That's a pretty pretty outrageous thing to see, I think at a point, but especially as a child. Yeah, but I don't think it was. I mean, would you really wrote and roll a dead body? They probably have service elevators, I would hope. So. Yeah, there's like some some secret path in the back that they can get through, but who knows? I don't know that. I don't know the inner workings of hospitals very well. But going back, I would like to ask writers this. Do you remember the first thing that you ever wrote? Oh my goodness, you're asking such a good questions. Yes, okay, so I've always day dream stories, right. Um, so I, like you said, childhood was not the greatest and so I always escaped into TV and I escaped into reading books. But when I was reading and books and TV, I didn't see a lot of folks that looked like me. So I would day dream stories in my head where I would add a diverse character or write or make the woman all Badass and kick ass and all that stuff. But the first story I wrote down was because when I was growing up in the seventies and early part of the eighties, coats were a big thing. So like, so I wrote a story about this teenager who was getting sucked into this cult and, uh, and my sister read it and she immediately asked sisters will made terrible fun of me, a terrible fun and it was a long time before I ever picked up a pen again and actually or let anybody read my work. But yeah, that's where that's what it was. I can still see it the funny thing is I see the paper, the line notebook paper, I see the black ink, I remember what she said and was laughing at it and I read all that is just really there in my memory. So now do you show her that you've written several books? But are like yeah, yeah, she sees them, she season. She's very proud of me.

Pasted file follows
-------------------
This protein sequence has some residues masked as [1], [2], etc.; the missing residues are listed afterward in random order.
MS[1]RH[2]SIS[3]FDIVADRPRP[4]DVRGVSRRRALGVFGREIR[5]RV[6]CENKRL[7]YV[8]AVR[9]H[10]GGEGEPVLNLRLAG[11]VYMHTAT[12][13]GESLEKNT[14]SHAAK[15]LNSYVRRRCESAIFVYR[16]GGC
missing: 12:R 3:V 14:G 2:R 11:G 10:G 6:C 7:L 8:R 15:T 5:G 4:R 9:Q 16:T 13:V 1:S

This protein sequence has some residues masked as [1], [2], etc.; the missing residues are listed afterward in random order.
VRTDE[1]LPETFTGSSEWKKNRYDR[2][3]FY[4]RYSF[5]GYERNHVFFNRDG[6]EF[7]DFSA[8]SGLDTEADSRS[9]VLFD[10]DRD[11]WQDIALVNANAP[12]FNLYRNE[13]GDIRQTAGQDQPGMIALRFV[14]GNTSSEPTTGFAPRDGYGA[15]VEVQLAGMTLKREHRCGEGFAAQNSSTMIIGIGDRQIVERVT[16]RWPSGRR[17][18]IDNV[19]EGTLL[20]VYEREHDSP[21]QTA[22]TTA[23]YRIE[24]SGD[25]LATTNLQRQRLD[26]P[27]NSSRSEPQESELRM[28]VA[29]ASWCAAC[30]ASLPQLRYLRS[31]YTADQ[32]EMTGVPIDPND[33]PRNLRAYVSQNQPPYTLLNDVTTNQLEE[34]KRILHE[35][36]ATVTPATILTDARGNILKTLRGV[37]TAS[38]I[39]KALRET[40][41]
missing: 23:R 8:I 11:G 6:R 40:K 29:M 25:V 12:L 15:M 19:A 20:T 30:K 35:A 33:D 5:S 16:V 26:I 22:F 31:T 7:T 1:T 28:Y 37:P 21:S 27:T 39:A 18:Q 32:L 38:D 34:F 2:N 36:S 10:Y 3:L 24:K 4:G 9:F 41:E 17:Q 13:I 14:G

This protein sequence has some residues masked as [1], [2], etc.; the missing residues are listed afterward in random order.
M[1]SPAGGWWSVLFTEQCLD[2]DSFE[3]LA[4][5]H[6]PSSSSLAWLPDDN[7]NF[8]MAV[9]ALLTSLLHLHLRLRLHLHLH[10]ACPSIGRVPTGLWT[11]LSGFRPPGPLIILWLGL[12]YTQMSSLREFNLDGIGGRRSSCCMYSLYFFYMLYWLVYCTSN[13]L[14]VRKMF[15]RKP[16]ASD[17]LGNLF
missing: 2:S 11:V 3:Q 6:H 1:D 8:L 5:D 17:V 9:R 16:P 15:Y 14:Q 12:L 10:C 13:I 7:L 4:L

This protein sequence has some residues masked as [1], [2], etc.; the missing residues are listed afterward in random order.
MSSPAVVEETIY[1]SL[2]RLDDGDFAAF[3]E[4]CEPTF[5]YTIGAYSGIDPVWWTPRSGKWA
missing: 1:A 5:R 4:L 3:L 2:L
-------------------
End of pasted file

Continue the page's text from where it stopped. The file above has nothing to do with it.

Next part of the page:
She'll be saying people will be seeing what I'm trying to get published and it's hard and she goes not for my sister, but I want to you know, I don't even disabuse her of that notion. I'm like hell, yeah, I'm sorry, but I was like hey, yeah, it's hard, but yeah, so she's very proud and everything. She probably even remember it. She probably doesn't even remember doing it and I talked about it. Well, when she listens to this, maybe you'll get an apology message. Yeah, yeah, we'll see. Now you said how you write no war mysteries that are in a in a southern gothic sort of setting, which is certainly a, you know, less common than like a romance novel or like a Sci Fi um type of style. So what is it about this specific war mystery that really appeals to you? I to me. It's when I did. I did write romantic insistence when I first started writing. My first three books were romantic it I think as I got older I was like yeah, yeah, I done with that, done with that, and then so I kind of stepped into the mystery. But the southern GOTHIC IG norm mystery. It what attracts me to it is I get to examine the underbelly of society, you know, all that pretty stuff on top Um, you know, all the you know, I just kind of think that's that's fine, but there's something, especially in this country, where is underneath, and southern Gothic lets you get at that right that you kind of explore that, and that's what and the dark stuff, that what it gets me going. And also I like giving people a thrill ride to be scared, but in the comfort of their own home and from their favorite reading chairpital, you know exactly. You know. Yeah, so I like doing that as well, because I think it's about about also people want to be entertained. H Two.